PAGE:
"Simon Scott on "Red Square": "Field recordings captured during a day under Moscow's Red Square in the underground metro in 2015. It has a narrative of motion as my microphones move with me through a vast sounding environment. The space reveals the aural diversity of the people moving beneath the Russian city of Moscow, the complex acoustics, and complex rhythms mixed together in a subterranean space. These communitive sonic events transformed my perception of space and time as reverberant boundaries led my ear into unknown acoustic destinations." Simon Scott on "Murmurations": "Recorded in March 2018 at RSPB Strumpshaw Fen in, Norfolk, UK using DPA 4061 microphones. I was showing Australian sound artist Lawrence English around the Fens of East Anglia, when he requested we head to Buckenham to find a flock of crows roosting. I recorded the spectacular murmurations of thousands of crows, rooks, and jackdaws, as the spring sun slowly set at dusk, and deer ran across the marshes. The field recordings are accompanied by a gradually shifting modular synth tone, that musically represents the slow change colors, until the light fell off the horizon. Photography and design by Jon Wozencroft. Vinyl mastered at SPS Mastering; cut by Jason @ Transition. Edition of 300.
Simon Scott is a British composer, mastering engineer, and sound artist from The Fens in Cambridgeshire, England. His albums: Soundings (TO 112CD, 2019), FloodLines (TONE 053CD, 2016), Between (12k, 2012), Insomni (ASH 11-4CD, 2015), and Below Sea Level (12k/TouchLine, 2012). His work explores creative methodologies of field recording, the process of active listening, the implications of recording the natural world using technology and the manipulation of natural sounds used for musical composition. He has recently collaborated with artists Taylor Deupree and Marcus Fischer (Between), Fennesz, Claire M Singer, Philip Jeck, James Blackshaw, Rafael Anton Irisarri (Orcas, The Sight Below), Nils Frahm, and many more. He is also in UK group Slowdive." - Touch .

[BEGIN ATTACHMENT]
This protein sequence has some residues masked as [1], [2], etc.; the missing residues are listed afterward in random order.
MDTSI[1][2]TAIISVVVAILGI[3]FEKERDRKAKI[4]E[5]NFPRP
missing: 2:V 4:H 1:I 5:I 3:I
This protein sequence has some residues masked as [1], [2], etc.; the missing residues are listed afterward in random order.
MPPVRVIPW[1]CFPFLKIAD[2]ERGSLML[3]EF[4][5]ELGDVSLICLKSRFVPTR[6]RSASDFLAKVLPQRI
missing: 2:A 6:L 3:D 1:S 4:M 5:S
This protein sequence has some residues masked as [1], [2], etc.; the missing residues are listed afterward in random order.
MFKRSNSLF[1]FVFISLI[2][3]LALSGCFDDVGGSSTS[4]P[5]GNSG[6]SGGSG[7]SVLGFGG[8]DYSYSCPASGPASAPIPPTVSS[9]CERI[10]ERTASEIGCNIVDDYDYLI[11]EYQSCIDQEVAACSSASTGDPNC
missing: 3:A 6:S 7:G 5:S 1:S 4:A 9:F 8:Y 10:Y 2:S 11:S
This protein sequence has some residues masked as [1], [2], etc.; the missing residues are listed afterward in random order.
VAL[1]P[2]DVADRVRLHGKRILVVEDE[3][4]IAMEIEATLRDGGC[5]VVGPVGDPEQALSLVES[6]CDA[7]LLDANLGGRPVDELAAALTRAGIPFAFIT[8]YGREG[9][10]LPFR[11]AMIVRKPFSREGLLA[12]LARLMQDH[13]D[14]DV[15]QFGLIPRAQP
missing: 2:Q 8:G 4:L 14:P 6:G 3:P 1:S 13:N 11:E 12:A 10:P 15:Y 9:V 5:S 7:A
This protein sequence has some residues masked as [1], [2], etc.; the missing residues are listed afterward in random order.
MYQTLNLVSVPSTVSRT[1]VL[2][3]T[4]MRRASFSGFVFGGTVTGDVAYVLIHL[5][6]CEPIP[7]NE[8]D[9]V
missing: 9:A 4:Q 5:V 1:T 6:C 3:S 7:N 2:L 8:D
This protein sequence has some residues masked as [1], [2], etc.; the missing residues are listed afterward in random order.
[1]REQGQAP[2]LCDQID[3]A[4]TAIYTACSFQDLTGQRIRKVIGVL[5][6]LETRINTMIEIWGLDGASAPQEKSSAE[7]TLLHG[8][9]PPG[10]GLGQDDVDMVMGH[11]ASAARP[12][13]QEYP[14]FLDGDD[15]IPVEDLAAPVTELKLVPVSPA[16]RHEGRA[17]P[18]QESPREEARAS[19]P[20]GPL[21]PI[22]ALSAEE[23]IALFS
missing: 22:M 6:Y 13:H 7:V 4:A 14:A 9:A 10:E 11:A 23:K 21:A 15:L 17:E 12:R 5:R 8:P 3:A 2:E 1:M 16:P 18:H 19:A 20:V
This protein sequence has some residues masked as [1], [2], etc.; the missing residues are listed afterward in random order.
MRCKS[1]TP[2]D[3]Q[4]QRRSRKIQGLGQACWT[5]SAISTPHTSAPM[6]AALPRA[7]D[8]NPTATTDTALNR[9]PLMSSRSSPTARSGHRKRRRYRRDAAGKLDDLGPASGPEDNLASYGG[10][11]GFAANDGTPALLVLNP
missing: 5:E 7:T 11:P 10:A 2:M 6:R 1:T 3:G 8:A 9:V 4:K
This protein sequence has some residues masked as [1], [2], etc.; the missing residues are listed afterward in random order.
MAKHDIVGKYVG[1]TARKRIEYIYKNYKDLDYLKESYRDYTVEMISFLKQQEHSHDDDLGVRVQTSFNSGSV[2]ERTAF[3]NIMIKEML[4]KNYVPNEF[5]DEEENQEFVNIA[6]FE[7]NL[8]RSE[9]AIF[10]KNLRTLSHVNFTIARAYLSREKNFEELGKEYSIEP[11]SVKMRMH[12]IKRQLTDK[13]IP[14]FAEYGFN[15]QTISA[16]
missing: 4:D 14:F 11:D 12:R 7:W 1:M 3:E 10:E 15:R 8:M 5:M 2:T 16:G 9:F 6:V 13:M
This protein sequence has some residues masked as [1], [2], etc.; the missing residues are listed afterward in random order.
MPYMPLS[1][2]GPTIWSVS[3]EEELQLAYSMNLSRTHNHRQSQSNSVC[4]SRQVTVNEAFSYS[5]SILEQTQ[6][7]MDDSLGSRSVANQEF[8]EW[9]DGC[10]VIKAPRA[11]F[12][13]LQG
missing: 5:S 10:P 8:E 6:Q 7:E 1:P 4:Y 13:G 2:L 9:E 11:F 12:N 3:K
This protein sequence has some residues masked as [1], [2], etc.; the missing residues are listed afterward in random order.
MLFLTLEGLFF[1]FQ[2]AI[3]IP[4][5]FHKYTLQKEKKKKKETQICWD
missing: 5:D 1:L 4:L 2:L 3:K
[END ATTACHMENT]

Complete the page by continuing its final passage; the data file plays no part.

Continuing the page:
After nearly a decade of false starts, multiple game plans veering off the rails, and a handful of shattered hopes and/or dreams, the odyssey is finally complete—the new Fusetron site is here.
This is the first phase of a multipart rollout that will span the next few months: the currently browsable stock includes miscellaneous new releases from the past 8+ months (we have a lot of catching up to do), plus approximately a third of our backstock. Note that we’ve reduced/slashed prices on many titles and will continue to do so in order to make room for new stock. We’ll also be expanding / tweaking / improving / debugging the site itself (for example, we still have work to do on the automated international postage system, not to mention the inevitable inventory discrepancies that come with transferring an ancient and massive database to a new system).
Over the next few months, as we take inventory, clean house, and delve into our storage, we will be uploading thousands of additional items, gradually, on a near-daily basis. This will include the majority of the LPs, as well as many titles, in all formats, once thought long-gone. Many currently “sold out” items are likely to resurface.
Finally, once our general backstock is up (probably in the next two or three months) we’ll begin making our extensive stockpile of rarities available online for the first time: tons of random out-of-print titles, "deadstock," warehouse finds, secondhand collectibles, etc., accumulated over the past few decades.
Frequent/returning customers will be getting early access to these items. Details to follow on how this will work (a priority mailing list? a 'frequent flyer'-like program?), but it will not be based on dollars spent. We want to reward those who consistently support us, especially in the discogs marketplace era (to those who show up trying to poach five copies of a one-off rarity, and nothing else, ever… ¯\_(ツ)_/¯ ).
So—we suggest you take some time to dig through the site—even we’ve been surprised by what’s been turning up, and there’s much more to come.